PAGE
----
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Macon in Bibb County, Georgia — The American South (South Atlantic)
 

The Lanier House

He looked bronzed and somewhat careworn, but hardy and vigorous.

 

—Jefferson Davis Heritage Trail —

 
The Lanier House Marker image. Click for full size.
By Cosmos Mariner, September 13, 2018
1. The Lanier House Marker
Inscription.  The Lanier House, for decades Macon's premiere hotel, opened on June 12, 1850 at this location. Macon native and poet Sidney Lanier was a member of the inn-keeping family. With additions the hotel stretched 135 feet on Mulberry Street with a cast iron balcony running its entire length. It stood four stories tall with a cupola above and included two stores, a barbershop and a "bathing room." The structure was demolished in the 1970s.

When word reached Macon on December 20, 1860, that South Carolina had seceded from the Union a celebratory crowd of 1,500 marched through the streets to the Lanier House. There they heard stirring speeches by some of the town's leading citizens. Walter A. Clark recalled, "The streets were packed with a solid mass of excited, fevered, yelling humanity. The people were simply wild for Southern independence."

During the war the Lanier House was a stop for thousands passing through Macon, a transportation and supply center for the Confederacy. One visitor was President Jefferson Davis who spoke from the second floor balcony on October 30, 1863, prior to a reception held in his honor at the hotel.
Marker detail: The ambulance (wagon) carrying Jefferson Davis outside the Lanier House, May 13, 1865 image. Click for full size.
2. Marker detail: The ambulance (wagon) carrying Jefferson Davis outside the Lanier House, May 13, 1865
Another guest was Eliza Frances Andrews, whose memoir War Time Journal of a Georgia Girl includes an account of life at the hotel. As Federal cavalry approached Macon in mid-April 1865 Andrews wrote about the panic along Mulberry Street in front of the hotel, "everything and everybody seems to be in the wildest excitement."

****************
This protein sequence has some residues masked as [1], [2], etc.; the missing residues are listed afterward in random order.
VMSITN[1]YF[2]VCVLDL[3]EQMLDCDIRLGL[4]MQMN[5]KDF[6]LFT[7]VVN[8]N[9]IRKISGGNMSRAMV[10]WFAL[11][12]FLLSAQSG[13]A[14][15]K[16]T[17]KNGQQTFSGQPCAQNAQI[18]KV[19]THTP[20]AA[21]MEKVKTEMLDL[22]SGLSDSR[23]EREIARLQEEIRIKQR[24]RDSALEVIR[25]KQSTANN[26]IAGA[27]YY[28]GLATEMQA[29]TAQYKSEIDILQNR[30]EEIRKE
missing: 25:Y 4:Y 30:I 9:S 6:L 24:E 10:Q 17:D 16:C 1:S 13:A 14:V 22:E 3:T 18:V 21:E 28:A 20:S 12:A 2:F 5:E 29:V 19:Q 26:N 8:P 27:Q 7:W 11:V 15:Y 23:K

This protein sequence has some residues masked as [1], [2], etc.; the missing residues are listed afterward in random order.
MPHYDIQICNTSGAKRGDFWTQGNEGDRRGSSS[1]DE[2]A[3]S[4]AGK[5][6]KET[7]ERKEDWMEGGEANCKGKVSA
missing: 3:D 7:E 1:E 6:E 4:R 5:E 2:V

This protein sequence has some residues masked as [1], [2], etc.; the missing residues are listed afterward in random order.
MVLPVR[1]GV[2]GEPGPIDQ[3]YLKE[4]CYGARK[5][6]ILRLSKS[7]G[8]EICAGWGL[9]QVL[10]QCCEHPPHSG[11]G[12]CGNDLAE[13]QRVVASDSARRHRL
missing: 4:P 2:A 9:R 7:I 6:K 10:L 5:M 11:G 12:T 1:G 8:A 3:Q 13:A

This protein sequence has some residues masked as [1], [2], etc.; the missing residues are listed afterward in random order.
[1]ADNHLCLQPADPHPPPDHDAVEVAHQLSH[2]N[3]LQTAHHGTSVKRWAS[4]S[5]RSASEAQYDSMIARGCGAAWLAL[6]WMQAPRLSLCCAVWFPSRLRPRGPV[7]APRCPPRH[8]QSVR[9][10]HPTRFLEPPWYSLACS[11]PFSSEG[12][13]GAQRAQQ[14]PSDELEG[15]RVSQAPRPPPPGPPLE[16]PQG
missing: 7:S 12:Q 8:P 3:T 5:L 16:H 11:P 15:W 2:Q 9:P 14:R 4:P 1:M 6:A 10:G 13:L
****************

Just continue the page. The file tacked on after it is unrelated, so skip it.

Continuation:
Upon the occupation of Macon by Federal troopers on April 20, 1865, Major General James H. Wilson took residence at the Lanier House where he temporarily set up his headquarters. On Saturday, May 13, 1865, Jefferson Davis and the other Confederates captured three days earlier near Irwinville arrived in town. Davis was specifically brought to the hotel for an interview with Wilson. The local newspaper reported, "At every step the crowd increased. From all parts of the city, men, women, and children… flocked to the sidewalks and blocked up the way." Guards lined the entrance to the Lanier House. After resting, Davis, his wife Varina and their children were served dinner.

After dining Jefferson Davis had a cordial conversation with General Wilson in the latter's suite. Although 30 years apart in age they were both West Point graduates. The two men had crossed paths there before the war, when Davis was a visiting U.S. Senator and Wilson a cadet. In a letter Wilson wrote from the Lanier House he described Davis as being
Marker detail: Union Major General James H. Wilson image. Click for full size.
3. Marker detail: Union Major General James H. Wilson
"quite cheerful and talkative” yet divorced from reality. Years later in his memoirs Wilson added that Davis "looked bronzed and somewhat careworn, but hardy and vigorous."